by Anayeli Ruiz
MIDLAND - We've all heard the warnings about conserving our water with this drought. But in Midland, some people aren't listening. Twice in the past week, residents have been using way too much water. The restrictions may be voluntary now but that could change if this keeps up.
The water restrictions in Midland are voluntary but the residents who are watering during the day are not helping the current drought situation going on in West Texas.
"The City of Midland has twice exceeded the limit set by the Colorado River Municipal Water District," Stuart Purvis, Director of Utilities for the City of Midland, said.
Midland can get up near 25 million gallons of water from the Colorado River Municipal Water District. And in just one week, that limit has been passed twice. The first time was on Friday when residents used 25.1 million gallons. The second time was on Wednesday, the limit was exceeded again as residents consumed 26.3 million.
This could eventually mean trouble for everyone.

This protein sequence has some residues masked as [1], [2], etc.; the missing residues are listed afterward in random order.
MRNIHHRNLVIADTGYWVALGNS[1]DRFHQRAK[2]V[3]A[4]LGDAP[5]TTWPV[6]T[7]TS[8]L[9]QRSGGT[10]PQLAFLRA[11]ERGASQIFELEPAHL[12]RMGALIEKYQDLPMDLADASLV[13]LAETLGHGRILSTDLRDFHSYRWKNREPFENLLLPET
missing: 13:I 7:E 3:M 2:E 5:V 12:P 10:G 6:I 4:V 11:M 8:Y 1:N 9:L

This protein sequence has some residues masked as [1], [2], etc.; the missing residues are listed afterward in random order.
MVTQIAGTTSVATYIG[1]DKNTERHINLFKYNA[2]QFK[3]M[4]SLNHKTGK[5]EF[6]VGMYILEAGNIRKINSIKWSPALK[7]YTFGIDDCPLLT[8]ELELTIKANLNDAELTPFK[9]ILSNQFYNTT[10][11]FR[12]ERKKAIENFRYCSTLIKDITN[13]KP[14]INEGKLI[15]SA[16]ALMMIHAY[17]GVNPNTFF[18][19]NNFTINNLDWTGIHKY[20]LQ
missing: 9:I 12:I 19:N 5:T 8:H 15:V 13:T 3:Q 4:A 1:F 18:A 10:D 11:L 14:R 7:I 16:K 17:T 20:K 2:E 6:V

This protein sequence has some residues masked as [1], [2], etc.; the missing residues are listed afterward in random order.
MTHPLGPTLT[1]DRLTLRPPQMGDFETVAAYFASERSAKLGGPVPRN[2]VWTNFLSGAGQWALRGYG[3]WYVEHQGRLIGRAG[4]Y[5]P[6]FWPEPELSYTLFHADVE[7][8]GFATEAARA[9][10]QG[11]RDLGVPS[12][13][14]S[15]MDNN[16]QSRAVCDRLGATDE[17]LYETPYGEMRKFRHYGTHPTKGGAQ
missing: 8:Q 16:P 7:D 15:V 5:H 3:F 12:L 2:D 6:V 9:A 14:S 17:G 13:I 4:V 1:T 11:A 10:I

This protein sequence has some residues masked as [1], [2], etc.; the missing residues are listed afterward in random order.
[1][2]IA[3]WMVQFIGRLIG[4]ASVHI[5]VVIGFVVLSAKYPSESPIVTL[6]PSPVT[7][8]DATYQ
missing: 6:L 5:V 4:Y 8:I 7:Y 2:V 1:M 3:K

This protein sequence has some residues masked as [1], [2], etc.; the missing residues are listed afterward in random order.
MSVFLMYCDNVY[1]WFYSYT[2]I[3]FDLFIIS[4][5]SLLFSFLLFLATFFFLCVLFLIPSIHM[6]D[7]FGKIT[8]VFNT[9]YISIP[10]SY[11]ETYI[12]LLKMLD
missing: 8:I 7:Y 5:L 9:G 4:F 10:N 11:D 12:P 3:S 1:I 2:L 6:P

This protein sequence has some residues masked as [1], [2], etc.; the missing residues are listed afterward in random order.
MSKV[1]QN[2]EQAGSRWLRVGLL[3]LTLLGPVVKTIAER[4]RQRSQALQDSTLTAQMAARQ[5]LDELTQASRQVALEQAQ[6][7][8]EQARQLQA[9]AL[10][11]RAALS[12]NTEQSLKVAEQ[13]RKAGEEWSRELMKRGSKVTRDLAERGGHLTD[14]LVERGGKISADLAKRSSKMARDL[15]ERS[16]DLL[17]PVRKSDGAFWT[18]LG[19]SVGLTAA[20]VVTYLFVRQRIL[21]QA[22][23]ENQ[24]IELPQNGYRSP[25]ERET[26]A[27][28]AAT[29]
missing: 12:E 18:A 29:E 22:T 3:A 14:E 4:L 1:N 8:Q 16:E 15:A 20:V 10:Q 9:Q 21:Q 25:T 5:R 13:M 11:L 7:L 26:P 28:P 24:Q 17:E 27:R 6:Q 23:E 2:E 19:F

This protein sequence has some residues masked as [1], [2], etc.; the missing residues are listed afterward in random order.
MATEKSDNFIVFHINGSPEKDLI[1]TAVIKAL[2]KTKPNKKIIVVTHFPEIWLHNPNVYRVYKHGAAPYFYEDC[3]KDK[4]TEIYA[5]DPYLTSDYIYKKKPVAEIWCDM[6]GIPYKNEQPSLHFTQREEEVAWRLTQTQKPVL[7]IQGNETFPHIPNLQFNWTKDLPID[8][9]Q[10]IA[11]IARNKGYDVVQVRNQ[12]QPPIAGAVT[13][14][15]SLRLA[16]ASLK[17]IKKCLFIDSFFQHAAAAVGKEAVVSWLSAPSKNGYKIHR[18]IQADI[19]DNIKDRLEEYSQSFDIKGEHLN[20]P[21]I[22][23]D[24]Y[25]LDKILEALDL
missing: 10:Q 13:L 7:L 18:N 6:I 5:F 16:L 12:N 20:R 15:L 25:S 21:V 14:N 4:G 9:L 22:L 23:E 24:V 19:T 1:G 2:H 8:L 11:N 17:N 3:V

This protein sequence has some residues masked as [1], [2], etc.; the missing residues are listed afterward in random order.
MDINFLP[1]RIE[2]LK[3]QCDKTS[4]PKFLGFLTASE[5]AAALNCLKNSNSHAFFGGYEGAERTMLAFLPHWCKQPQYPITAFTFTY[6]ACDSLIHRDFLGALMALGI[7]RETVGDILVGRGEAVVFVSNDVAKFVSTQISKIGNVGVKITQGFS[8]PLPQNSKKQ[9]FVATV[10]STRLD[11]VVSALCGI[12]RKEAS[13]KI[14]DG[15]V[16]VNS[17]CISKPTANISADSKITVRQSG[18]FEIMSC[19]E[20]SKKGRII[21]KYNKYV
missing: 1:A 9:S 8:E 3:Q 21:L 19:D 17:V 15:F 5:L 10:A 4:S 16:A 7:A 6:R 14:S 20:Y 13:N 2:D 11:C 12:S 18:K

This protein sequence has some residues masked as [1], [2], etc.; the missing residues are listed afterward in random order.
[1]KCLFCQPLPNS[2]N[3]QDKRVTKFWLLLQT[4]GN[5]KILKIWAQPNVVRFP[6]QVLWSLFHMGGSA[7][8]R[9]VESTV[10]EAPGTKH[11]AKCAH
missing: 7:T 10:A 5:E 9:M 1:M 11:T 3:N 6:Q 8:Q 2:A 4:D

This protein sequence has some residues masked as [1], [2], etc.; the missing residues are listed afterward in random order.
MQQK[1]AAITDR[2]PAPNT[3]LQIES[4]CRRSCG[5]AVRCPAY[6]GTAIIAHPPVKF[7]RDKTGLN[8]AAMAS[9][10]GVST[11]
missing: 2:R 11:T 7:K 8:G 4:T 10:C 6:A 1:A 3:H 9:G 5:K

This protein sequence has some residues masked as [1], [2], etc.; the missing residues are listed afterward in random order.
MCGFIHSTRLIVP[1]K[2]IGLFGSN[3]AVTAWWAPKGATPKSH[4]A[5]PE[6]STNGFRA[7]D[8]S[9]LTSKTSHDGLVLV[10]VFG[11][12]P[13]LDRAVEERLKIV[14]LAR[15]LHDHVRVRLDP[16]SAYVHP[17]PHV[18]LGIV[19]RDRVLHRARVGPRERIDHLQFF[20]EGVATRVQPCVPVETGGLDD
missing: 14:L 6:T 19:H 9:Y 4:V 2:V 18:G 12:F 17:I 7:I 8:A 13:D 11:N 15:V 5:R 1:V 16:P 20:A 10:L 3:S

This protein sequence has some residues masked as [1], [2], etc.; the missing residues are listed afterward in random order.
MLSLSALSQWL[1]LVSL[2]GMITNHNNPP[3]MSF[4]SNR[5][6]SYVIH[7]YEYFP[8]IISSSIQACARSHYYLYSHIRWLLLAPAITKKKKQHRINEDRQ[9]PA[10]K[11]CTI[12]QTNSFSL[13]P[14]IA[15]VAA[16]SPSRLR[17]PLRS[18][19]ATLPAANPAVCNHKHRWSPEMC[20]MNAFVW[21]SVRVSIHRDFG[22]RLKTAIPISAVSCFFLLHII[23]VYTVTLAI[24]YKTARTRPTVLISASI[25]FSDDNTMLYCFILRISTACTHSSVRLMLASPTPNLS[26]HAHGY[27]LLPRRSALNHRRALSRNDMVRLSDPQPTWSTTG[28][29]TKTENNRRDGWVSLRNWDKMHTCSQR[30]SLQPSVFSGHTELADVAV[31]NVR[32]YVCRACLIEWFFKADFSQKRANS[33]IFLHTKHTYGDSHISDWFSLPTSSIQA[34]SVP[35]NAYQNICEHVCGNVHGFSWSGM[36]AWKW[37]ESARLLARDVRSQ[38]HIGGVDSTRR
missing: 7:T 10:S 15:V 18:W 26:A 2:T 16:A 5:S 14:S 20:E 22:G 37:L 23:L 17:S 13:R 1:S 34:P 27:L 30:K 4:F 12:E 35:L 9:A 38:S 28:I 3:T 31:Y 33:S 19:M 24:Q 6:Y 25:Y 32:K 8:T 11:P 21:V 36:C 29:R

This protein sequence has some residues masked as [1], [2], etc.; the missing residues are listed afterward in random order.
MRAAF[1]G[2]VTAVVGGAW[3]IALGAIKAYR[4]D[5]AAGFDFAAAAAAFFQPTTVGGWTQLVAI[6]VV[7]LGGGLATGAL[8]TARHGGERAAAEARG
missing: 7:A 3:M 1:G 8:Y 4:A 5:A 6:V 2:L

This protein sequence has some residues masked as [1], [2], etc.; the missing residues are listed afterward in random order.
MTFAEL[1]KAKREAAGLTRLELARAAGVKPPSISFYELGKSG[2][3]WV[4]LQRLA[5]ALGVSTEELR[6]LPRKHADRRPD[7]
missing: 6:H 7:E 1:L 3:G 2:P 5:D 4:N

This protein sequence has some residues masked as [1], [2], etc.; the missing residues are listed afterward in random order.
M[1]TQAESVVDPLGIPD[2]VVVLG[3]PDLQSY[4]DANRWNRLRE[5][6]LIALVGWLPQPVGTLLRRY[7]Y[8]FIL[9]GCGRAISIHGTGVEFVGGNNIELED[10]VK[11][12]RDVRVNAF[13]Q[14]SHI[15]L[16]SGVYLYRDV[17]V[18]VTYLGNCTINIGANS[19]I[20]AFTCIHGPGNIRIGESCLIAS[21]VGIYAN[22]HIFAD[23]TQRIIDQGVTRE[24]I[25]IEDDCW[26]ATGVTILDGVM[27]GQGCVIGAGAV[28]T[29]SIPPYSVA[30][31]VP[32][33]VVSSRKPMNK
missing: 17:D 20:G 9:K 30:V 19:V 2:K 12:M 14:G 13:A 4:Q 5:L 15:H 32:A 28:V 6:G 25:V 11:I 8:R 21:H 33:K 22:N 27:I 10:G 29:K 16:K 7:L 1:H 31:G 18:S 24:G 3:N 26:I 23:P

"We continually draw down their reserves and we can put the system at risk. If a pipe breaks, if there is something that happens then all the cities could be at risk for not having any water," Purvis said.
Currently the city does not have people on patrol looking for water wasters. The city mostly depends on residents and on city employees to keep an eye on the streets. But if people don't stop wasting, they could be paying a high price.
"What we will have to do is go to more stronger matters. We will have to start fining people and writing citations and maybe even reducing the number of days of the week when we water," Purvis said.
On Thursday, NewsWest 9 drove around some neighborhoods in Midland and we saw people running their sprinklers during the prohibited hours. NewsWest 9 even saw homes where the water was running down the street.
"In February, when we had rolling black outs, they paid for electricity but they couldn't deliver, so they shut them off. It's the same thing, you may be able to pay for it, but if it doesn't exist, it doesn't exist. If they continue to use too much, we're going to cut them back because it just doesn't exist. It isn't a commodity, just cause you can buy more, it doesn't mean it's automatically there," Purvis said.
The city has a much stricter water conservation plan ready to go if needed. That plan might go into effect if Tall City residents can't follow the voluntary rules.